6 Best Farm Management Practices

, 8 minute read

Quick summary: Wondering what you must do to decrease your cost and increase yields? Will the agricultural industry survive to suffice your food needs? Look into farm management and its six best practices, which can help better your volumes, enhance quality and reduce costs. Understand which methods work best for you along with keeping updated with the latest farming tools and machinery.

Guide to Farm Management

Farm management solutions for crop agronomy and package of practices are essential for optimizing crop yields, managing resources efficiently, and promoting sustainability.

Agriculture accumulates about 11% of a total agricultural area of five billion hectares which is about 38% of the land available. Only a part of which is used for cultivation, while the rest is occupied by livestock, irrigation and management practices. Given the rate at which the population is growing, limited resources must be used effectively and sustainably to meet human and other food demands. 

Crop production and management

Crop production refers to the crop grown for both human consumption and commercial use, and hence crop management refers to all those processes that help grow a better crop. Every input a farmer makes, such as soil, seed, manure, fertilizer, water, harvesting, and storage, can be optimized.

A few of its practices are 

  • Cover crops: originally employed as a way to cover the land after harvest, they eventually evolved into a plantation with cash crops. Later, this practice evolved into growing crops that supplement the primary crop by enhancing soil fertility, quality, and erosion resistance, reducing nitrogen leaching, enhancing water quality, fostering variety, and managing pests and weeds. 
  • Intercropping: the technique of planting two or more crops at the same time on single farmland is known as intercropping. When two or more crops are planted, quality of yield is ensured through soil nutrients, less water usage, stability in soil structure, fewer fertilizers usage, etc. Crops assist each other by providing the required nitrogen, and nutrients and protecting against weeds and pests. 
  • Contour farming: contour farming, contour ploughing, or contour bundling is a technique of plating crops on a slope of fields through equal width of gap and plants providing break up and flow of water creating less soil erosion, less water consumption, better composition, preserves nutrients and less fertilizer usage.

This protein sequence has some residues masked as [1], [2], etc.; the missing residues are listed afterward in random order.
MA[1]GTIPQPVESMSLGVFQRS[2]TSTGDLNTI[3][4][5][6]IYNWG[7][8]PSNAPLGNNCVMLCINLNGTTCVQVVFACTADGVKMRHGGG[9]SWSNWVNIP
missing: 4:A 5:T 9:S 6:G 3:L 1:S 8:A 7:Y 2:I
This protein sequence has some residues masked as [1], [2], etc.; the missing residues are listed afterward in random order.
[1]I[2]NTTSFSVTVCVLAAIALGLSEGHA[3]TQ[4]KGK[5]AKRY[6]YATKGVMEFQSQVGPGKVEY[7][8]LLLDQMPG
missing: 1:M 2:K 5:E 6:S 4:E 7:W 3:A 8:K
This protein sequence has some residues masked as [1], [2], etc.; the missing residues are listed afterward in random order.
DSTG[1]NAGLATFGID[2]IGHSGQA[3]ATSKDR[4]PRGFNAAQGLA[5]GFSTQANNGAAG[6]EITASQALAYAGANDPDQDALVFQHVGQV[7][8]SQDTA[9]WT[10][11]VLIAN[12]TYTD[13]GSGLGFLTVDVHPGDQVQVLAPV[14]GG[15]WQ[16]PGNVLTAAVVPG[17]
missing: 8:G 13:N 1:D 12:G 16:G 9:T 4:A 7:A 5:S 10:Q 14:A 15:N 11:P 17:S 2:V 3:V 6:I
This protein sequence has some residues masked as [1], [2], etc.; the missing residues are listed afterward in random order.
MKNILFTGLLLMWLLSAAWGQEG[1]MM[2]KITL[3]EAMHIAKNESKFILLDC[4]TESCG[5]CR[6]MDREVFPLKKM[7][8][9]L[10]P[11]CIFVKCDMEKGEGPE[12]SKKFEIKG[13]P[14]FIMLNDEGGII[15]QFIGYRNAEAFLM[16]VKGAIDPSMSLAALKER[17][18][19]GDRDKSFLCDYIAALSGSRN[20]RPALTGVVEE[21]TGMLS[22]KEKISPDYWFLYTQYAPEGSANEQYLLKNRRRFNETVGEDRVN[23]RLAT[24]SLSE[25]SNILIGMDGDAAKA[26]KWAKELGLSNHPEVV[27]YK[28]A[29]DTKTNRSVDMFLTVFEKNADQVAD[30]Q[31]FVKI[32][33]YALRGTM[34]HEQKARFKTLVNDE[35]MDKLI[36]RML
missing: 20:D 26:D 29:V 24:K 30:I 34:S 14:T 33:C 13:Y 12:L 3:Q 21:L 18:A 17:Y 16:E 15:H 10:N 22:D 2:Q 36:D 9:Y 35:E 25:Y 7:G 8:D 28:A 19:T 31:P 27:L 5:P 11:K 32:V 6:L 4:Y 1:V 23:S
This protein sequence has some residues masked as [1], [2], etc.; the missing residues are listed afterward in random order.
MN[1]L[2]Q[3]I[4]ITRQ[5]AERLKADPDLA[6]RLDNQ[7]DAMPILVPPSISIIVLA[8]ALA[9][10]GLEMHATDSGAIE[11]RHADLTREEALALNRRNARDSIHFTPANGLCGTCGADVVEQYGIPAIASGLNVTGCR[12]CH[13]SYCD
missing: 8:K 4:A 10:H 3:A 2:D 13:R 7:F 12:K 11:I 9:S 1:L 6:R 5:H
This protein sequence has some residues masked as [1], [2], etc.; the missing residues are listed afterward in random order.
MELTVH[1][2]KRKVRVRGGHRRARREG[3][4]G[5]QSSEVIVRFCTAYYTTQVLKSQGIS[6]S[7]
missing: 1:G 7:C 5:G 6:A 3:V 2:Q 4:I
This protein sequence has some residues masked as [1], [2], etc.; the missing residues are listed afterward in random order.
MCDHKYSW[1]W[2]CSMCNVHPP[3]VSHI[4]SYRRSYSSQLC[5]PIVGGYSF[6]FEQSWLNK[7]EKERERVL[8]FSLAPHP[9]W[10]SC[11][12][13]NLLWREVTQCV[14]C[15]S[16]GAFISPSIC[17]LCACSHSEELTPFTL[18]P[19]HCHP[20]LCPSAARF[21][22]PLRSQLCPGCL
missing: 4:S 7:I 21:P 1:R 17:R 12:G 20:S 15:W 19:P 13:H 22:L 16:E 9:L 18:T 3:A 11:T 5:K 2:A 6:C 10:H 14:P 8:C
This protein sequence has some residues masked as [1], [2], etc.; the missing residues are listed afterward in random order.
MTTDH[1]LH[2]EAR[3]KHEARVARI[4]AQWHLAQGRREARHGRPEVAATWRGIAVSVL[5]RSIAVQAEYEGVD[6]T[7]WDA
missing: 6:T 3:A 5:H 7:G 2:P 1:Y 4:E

Today, there is a rapid increase in demand for food in the global market, which has created issues of safety, quality and increased wastage. In such conditions, agricultural enterprises are forced to innovate and improve their efficiency. By using a consistent crop and soil management system, the farm’s agricultural production system will become more robust, and crop yields will be more sustainably produced. Thus crop production and management system will help agriculture to be profitable along with managing the input costs. 

Farm management 

It is a management strategy for organizing and implementing agricultural decisions, such as those involving livestock, crops, aquaculture, agroforestry, etc., to maximize output and profitability. It allocates resources, develops strategies, and plans operations to ensure profitable, sustainable, and productive farming. 

 “Farm management is concerned with the organization of resources, with planning their use, both within and between enterprises, and with the control of plans both during their implementation and afterwards” 

Farm Management can be exhaustive and expensive. The rising demand for food production to feed the growing population has increased the pressure among growers. Implementation of smart farm management strategies should optimize productivity and drive maximum profits for agri-businesses.

Farm management provides the perfect system where in all activities of farming are well organized along with its optimum utilization of resources for bigger profits and less cost.

6 Best practices for Farm Management 

GEFP was able to drive food safety with farm management solutions

Tracking of package of practices ensures increased quality and quantity of crop yields

Learn More »

Crop growth and seedbed preparation   

There are various aspects for a quality crop to be cultivated, and one of the important contributing factors is soil management or seedbed preparation. Crops are in direct contact with the soil, making them one of the sources of plant nutrition. Therefore, before the seed is sown, the soil is brought to its best condition through processes like tilling, levelling, digging, fertilizing, improving, etc. All such processes make the soil hold more moisture, maintain seeding depth, kill weeds, help germination, oxidation, ensures proper space and sunlight. Therefore, a proper seedbed can optimize seed germination and crop survival rate.